In the previous blog post in this series, we explored some of the reasons IP uses per-interface (and not per-node) IP addresses. That model worked well when routers had few interfaces and mostly routed between a few LAN segments (often large subnets of a Class A network assigned to an academic institution) and a few WAN uplinks. In those days, the WAN networks were often implemented with non-IP technologies like Frame Relay or ATM (with an occasional pinch of X.25).
The first sign of troubles in paradise probably occurred when someone wanted to use a dial-up modem to connect to a LAN segment. What subnet (and IP address) do you assign to the dial-up connection, and how do you tell the other end what to use? Also, what do you do when you want to have a bank of modems and dozens of people dialing in?
The history of networking is full of dirty hacks (I’m looking at you, long-distance vMotion), and the initial dial-up solutions were no different:
- Grab a bunch of LAN IP addresses, and enter them as RESERVED in the shared Excel spreadsheet (or whatever we were using in those days)1
- Pretend that all these addresses belong to the dial-in server and are connected directly to the LAN segment. Whenever someone asks for the MAC address of one of those addresses, respond with the MAC address of the dial-in server (we might call that proxy-ARP today).
- Assign an IP address from the RESERVED range to each modem port. Create an equivalent to host routes pointing to modem ports for those IP addresses, either in advance or when a user dials in.
- Somehow communicate to the remote end what IP address it should use after dialing in. PPP had proper network-layer negotiation, and SLIP clients used all sorts of dirty hacks parsing the text printed out by the dial-in server before it started SLIP (hint: screen scraping of CLI printouts has been around forever)2.
Let’s see how the traffic would flow between a remote computer (dial-in client) and a server somewhere on the Internet:
- The remote computer would have a default route pointing to the dial-up connection. All packets generated by that node would be sent over the dial-up connection to the dial-in server, which would use the regular routing tables to forward them.
- The remote computer would appear to be attached to the LAN segment. Any upstream server or router would send an ARP request, get the MAC address of the dial-in server as the final MAC address, and send the packet to the dial-in server.
- The dial-in server would use one of the static host routes to forward the packet to the remote computer.
Once we got that hack in place, it was easy to extend it to point-to-point router links. Just borrow an IP address from another interface, and use it when sending packets to the WAN link. If needed, use static routes pointing to WAN links. Problem solved.
Later iterations of the same hack included support for loopback addresses as the source of the shared IP address, routing protocols running over unnumbered serial interfaces, dynamic address assignment from local or shared address pools, unnumbered VLAN interfaces, unnumbered point-to-point LAN links, running routing protocols over unnumbered LAN links, establishing BGP sessions over them…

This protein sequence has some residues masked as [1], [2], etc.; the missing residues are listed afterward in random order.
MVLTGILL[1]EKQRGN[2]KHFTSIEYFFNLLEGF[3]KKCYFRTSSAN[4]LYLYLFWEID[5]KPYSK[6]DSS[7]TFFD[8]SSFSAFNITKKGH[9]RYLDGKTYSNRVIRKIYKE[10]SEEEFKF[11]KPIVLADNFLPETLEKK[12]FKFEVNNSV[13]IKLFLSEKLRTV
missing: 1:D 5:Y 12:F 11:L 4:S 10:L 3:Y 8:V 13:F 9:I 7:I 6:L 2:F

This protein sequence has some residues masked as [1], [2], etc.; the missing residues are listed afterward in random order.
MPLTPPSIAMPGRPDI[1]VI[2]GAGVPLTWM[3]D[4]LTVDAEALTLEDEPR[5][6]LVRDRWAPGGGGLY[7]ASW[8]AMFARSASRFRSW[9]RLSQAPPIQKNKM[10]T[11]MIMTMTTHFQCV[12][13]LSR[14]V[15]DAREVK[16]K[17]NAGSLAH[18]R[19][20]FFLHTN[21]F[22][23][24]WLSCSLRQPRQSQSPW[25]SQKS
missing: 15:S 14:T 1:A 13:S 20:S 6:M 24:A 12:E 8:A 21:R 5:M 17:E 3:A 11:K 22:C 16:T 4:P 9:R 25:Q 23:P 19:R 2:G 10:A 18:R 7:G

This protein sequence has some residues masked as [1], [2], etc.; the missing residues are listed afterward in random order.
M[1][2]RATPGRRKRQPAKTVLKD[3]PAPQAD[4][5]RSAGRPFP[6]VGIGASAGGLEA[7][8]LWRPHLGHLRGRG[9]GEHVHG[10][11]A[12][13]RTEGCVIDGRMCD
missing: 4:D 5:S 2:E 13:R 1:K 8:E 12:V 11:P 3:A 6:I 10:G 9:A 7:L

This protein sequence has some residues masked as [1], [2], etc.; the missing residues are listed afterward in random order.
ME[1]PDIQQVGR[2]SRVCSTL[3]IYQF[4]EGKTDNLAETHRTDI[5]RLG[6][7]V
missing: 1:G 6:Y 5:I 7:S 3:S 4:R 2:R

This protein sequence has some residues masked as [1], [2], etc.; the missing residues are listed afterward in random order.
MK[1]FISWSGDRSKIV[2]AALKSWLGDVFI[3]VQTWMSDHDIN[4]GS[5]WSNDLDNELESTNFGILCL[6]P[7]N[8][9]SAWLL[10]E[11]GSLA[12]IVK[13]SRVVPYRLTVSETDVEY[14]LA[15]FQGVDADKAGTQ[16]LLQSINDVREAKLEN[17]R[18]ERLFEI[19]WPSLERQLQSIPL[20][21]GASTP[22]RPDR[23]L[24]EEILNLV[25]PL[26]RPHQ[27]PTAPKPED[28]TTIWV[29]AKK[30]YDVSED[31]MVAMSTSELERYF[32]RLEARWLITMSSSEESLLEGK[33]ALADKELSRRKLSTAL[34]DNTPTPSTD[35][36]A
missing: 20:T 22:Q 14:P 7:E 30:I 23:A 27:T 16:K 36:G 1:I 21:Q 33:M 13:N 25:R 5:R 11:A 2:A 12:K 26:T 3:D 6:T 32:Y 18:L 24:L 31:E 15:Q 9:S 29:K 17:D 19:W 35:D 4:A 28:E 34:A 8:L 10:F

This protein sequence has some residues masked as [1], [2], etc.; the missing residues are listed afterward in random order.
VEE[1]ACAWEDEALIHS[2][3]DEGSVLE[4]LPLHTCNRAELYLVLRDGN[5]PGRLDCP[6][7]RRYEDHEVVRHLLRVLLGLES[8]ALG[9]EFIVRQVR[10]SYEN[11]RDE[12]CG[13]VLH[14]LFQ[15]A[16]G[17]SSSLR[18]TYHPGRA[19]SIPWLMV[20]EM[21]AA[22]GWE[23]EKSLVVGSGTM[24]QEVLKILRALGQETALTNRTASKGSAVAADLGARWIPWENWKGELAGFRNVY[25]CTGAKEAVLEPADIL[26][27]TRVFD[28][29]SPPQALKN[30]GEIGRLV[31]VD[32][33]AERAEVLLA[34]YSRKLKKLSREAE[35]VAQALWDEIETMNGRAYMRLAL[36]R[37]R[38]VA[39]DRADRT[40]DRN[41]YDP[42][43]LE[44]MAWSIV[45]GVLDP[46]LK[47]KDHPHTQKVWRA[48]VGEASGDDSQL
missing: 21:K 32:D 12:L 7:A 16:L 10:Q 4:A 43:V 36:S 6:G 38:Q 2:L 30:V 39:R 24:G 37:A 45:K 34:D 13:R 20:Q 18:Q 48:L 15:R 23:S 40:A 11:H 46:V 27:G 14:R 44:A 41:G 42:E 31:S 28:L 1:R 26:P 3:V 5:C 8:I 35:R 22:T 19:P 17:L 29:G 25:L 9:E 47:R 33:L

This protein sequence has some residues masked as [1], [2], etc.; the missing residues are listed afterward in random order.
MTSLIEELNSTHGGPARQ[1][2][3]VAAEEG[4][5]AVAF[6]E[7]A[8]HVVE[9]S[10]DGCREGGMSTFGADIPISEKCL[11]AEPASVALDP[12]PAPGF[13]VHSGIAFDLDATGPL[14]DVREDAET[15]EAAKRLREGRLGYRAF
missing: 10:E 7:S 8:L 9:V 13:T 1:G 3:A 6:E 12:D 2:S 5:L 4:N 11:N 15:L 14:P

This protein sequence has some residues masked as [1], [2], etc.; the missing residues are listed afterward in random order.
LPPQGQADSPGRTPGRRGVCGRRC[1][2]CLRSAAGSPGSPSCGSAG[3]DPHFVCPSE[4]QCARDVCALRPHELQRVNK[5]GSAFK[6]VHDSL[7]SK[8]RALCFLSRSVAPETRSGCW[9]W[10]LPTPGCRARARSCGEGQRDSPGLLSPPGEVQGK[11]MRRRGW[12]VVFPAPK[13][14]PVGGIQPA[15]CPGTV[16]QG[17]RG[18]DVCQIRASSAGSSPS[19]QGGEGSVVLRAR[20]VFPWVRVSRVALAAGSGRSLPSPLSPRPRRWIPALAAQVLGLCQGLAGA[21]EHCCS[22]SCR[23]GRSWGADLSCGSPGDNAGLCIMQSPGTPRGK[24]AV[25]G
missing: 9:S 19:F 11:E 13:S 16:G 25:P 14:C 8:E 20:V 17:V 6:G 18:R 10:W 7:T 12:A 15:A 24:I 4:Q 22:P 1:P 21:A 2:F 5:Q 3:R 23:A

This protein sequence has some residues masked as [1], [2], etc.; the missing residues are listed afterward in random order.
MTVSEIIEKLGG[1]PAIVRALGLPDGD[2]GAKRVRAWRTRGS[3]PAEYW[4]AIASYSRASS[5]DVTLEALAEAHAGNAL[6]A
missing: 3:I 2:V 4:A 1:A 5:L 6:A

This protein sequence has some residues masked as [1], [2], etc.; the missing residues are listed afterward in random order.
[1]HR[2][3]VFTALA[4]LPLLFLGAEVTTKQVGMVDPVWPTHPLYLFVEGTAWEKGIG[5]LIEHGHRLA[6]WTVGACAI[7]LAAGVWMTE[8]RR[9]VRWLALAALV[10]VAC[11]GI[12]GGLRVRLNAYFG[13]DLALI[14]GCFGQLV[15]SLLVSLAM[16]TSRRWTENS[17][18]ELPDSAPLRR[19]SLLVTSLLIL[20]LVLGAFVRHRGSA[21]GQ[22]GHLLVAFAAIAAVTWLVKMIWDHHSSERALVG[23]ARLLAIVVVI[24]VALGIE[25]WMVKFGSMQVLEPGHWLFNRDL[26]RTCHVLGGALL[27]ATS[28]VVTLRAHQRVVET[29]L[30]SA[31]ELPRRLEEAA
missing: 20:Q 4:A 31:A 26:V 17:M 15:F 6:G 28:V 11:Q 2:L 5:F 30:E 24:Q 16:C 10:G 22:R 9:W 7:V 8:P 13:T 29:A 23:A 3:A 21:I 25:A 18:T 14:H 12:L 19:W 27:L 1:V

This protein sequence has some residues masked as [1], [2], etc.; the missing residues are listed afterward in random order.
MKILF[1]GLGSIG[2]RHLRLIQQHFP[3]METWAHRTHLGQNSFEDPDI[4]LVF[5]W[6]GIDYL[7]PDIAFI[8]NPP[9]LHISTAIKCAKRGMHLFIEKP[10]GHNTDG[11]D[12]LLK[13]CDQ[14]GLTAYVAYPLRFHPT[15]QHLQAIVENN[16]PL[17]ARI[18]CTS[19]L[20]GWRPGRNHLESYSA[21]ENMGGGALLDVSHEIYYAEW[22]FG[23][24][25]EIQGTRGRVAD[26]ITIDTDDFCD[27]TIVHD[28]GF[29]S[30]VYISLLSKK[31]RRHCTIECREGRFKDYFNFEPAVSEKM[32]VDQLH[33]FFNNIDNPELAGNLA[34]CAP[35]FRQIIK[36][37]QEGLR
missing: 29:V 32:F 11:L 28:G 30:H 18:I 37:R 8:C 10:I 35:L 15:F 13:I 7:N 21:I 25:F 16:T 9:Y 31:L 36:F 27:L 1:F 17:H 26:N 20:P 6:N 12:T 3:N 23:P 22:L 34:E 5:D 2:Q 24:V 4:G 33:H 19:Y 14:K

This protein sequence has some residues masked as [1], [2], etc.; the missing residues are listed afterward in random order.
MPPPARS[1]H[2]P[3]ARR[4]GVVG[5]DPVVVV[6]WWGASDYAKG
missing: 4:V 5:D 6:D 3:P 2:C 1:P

Why Do We Care?
It looks like we’re discussing ancient history, but it’s 2021, and unnumbered IPv4 interfaces are as popular as they ever were. Here are just a few reasons why we still use them:
- We still need dynamic IP addresses for dial-up connections (PPPoE, LTE…)
- Sometimes, we care about the amount of IPv4 address space used, and wasting subnets on point-to-point links seems… wasteful.
- Even if we don’t care about IPv4 address utilization, we still have to allocate those small subnets and keep track of them. Having duplicate subnets scattered around an extensive network makes for a marvelous troubleshooting exercise.
- Not having IPv4 addresses assigned to interfaces simplifies device configuration, reduces network state (including routing tables), and simplifies network automation.
Meanwhile on Planet IPv6
IPv6 designers tried to do things THE RIGHT WAY (for whatever direction they thought RIGHT was pointing to). For example, there are no unnumbered interfaces in IPv6 – an IPv6 interface always has a link-local address generated from a fixed prefix and the interface MAC address3. As for router-to-router links, RFC 7404 made the obvious conclusion: you should use only link-local addresses inside a routed network.
Wonder how they solved the dial-up challenge? With the “we have an infinite number of bits to play with” mentality, it wasn’t hard to decide that every dial-up connection deserves a dedicated /64 prefix (or worse).
You know, your phone might decide it wants to change its IPv6 address, and it wouldn’t be fair to give it less than a gazillion options to choose from. Some people went as far as suggesting we should give more than one /64 prefix to every dial-up connection (/48, anyone?) because it would look horrible to use the proxy-ARP (now proxy-ND) tricks from the 1980s to implement tethering.
Even More Details
- Want to explore the world of network addressing? Watch this part of How Networks Really Work webinar.
- Interested in IPv6 details? You might find them in our IPv6 webinars and blog posts.
Instead of pre-reserving IP addresses, the dial-in server could get the on-LAN IP address based on the user dialing in, and try to grab it with ARP. ↩︎
Or whatever hack they’re using to generate what looks like a MAC address for virtual interfaces like tunnels – OSX uses some random **** ↩︎